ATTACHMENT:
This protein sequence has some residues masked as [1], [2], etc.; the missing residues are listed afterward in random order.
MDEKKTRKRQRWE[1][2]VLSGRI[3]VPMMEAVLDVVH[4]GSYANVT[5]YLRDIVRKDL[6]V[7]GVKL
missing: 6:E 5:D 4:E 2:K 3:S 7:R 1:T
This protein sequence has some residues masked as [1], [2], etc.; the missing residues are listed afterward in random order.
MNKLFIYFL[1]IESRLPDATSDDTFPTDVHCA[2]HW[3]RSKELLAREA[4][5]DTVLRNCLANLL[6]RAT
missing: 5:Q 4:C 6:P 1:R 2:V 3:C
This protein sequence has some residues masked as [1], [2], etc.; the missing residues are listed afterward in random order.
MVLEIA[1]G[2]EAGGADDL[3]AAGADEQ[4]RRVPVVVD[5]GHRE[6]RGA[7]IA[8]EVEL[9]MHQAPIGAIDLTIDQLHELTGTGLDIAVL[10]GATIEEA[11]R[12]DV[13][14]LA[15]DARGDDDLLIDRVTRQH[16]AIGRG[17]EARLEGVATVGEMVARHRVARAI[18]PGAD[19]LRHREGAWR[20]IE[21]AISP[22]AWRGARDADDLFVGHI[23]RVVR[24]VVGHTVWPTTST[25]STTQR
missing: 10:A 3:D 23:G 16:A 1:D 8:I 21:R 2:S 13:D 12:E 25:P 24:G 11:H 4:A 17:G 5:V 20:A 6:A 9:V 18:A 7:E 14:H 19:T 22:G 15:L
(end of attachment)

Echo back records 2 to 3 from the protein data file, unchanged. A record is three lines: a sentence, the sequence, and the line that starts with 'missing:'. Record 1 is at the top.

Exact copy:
This protein sequence has some residues masked as [1], [2], etc.; the missing residues are listed afterward in random order.
MNKLFIYFL[1]IESRLPDATSDDTFPTDVHCA[2]HW[3]RSKELLAREA[4][5]DTVLRNCLANLL[6]RAT
missing: 5:Q 4:C 6:P 1:R 2:V 3:C
This protein sequence has some residues masked as [1], [2], etc.; the missing residues are listed afterward in random order.
MVLEIA[1]G[2]EAGGADDL[3]AAGADEQ[4]RRVPVVVD[5]GHRE[6]RGA[7]IA[8]EVEL[9]MHQAPIGAIDLTIDQLHELTGTGLDIAVL[10]GATIEEA[11]R[12]DV[13][14]LA[15]DARGDDDLLIDRVTRQH[16]AIGRG[17]EARLEGVATVGEMVARHRVARAI[18]PGAD[19]LRHREGAWR[20]IE[21]AISP[22]AWRGARDADDLFVGHI[23]RVVR[24]VVGHTVWPTTST[25]STTQR
missing: 10:A 3:D 23:G 16:A 1:D 8:I 21:R 2:S 13:D 12:E 25:P 24:G 11:H 4:A 17:G 5:V 20:A 6:A 9:V 18:A 7:E 14:H 19:T 22:G 15:L